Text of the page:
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In THREE PARTS.

Written in the Time of the

LATE WARS.

Corrected and Amended :

W I TH

ADDITIONS.

To which is added,
Α Ν Ν Ο Τ Α Τ Ι Ο Ν S,

With an exact

IN DE X to the Whole.

LONDON:
Printed by ROBERT BROWN,
For W. INNYS, J, and P. KNAPTON, D. BROWNT,

S. Birt, T: LONGMAN, T. WOODWARD,
C. Hitch, J. OSWALD, J. SHUCK BURGH,
J. HODGES, E. WICKSTEED, C. COR BET,
G. HAWKINS, J. and R, TONSON, M. COOPER,
B. Dod, and C. BA THURST, in Fleet-Streets

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ing.

Exegi monumentum ære perennius ; Or with OVID,

Jamque opus exegi, quod nec Jovis ira, nec ignis Nec poterit ferrum, nec edax abolere vetustas.

The author of this celebraced poem was of this last composition ; for although he had not the happiness of an academical education, as some affirm. it may be perceived, throughout his whole

poem that he had read much, and was very well accomplished in the most useful parts of human learn

RAPIN (in his reflections) speaking of the necessary qualities belonging to a poet, tells us, he must have a genius extraordinary: great natura gifts; a wit juft, fruitful, piercing, folid and uni: versal ; an understanding clear and distinct; ar imagination neat and pleasant; an elevation o foul, that depends not only on art or Itudy, bu is purely the gift of heaven, which must be sustain ed by a lively lense and vivacity; judgment to con fider wisely of things, and vivacity for the beauti fal expression of them, &e.

Now, how justly this character is due to our au thor, I leave to the impartial reader, and those o nicer judgments, who had the happiness to be mor intimately acquainted with him.

The reputation of this incomparable poem is í thoroughly established in the world, that it woul be fuperfluous, if not impertinent, to endeavou any panegyric upon it. King CHARLES II, whor the judicious part of mankind will readily acknow ledge to be a sovereign judge of wit, was so grea

a

an admirer of it, that he would often pleasantly quote it in his conversation : however, since most men have a curiosity to have some account of such

anonymous authors, whose compositions have been ignis,eminent for wit or learning; I have been desired ustas. to oblige them with such informations, as I could

receive from those who had the happin 3 to be acof this

quainted with him, and also to rectify the mistakes hope of the Oxford antiquary, in bis Athenæ Oxonienaffirm,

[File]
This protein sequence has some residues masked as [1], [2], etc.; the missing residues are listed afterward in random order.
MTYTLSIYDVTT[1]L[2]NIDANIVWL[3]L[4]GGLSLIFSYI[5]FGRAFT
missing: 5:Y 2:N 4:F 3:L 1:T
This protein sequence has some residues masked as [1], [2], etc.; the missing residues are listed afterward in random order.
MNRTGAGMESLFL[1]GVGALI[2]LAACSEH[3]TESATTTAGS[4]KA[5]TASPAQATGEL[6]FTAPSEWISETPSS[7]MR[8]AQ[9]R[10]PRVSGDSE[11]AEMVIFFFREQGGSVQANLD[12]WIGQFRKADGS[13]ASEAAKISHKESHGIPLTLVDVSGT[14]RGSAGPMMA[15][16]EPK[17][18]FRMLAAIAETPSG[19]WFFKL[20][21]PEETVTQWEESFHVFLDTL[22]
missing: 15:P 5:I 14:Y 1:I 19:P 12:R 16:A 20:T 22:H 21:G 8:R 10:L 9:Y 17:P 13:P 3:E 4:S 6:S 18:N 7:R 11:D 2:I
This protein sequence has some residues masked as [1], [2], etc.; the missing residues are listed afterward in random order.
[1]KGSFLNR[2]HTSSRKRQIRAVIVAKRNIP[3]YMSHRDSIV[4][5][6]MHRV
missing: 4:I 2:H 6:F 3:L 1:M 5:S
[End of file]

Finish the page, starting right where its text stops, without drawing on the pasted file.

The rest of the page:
fes, concerning him. poem, Ell acJean

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whom now great

T HE

AUTHOR's
L I F E
S

AMUEL BUTLER, the author of this excellent poem, was born in the parish of

Strensham, in the county of Worcester, and baptized there the 13th of Feb. 1612. His father who was of the same name, was an honest country farmer, who had some small estate of his own but rented a much greater of the Lord of the ma nor where he lived. However, perceiving in thi son an early inclination to learning, he made a shif to have him educated in the 'free-school at Worcel ter, under Mr. Henry BRIGHT; where havink passed the usual time, and being become an excel lent school-fcholar, he went for some little time tCambridge, but was never matriculated into tha university, his father's abilities not being sufficient to be at the charge of an academical education ; :s that our author returned soon into his native cour try, and became Clerk to one Mr. Jefferys « Earls-Croom, an eminent Justice of the Peace for that county, with whom he lived some years, an easy and no contemptible service. Here, by the indulgence of a kind master, he had fufficient le fure to apply himself to whatever learning his ir

clinatio

clinations led him, which were chiefly history and poetry ; to which, for his diversion, he joined music and painting; and I have seen some pictures,

faid to be of his drawing, which remained in that s family ; which I mention not for the excellency

of them, but to satisfy the reader of his early inclinations to that noble art ; for which also he was afterwards entirely, beloved by Mr. SAMUEL COOPER, one of the most eminent painters of his

time. this

He was, after this, recommended to that great - of

of learning, ELIZABETH Countess of and

encourager

Kent, where he had not only the opportunity to her, confult all manner of learned books, but to contry rerse also with that living library of learning, the wn,

great Mr. SELDEN.

Our author lived some time also with Sir SAMUEL Luxe, who was of an ancient family in Bedfordthire ; but, to his dishonour, an eminent Com

mander under the Usurper OLIVER CROMWELL ¢ ng and then it was, as I am informed, he composed

this loyal poem. For, though fate, more than hat

zboice, feems to have placed him in the service of a

Knight so notorious, both in his person and polijent ots, yet, by the rule of contraries, one may ob

Inve throughout his whole poem, that he was molt orthodox, both in his religion and loyalty. And I am the more induced to believe he wrote it

about that time, because he had then the opportu. the

Lty to converse with those living characters of reklion, nonsense, and hypocrify, which he fo lively and pathetically exposes throughout the wholework.

After the restoration of King CHARLES II. thon who were at the helm, minding money more t]

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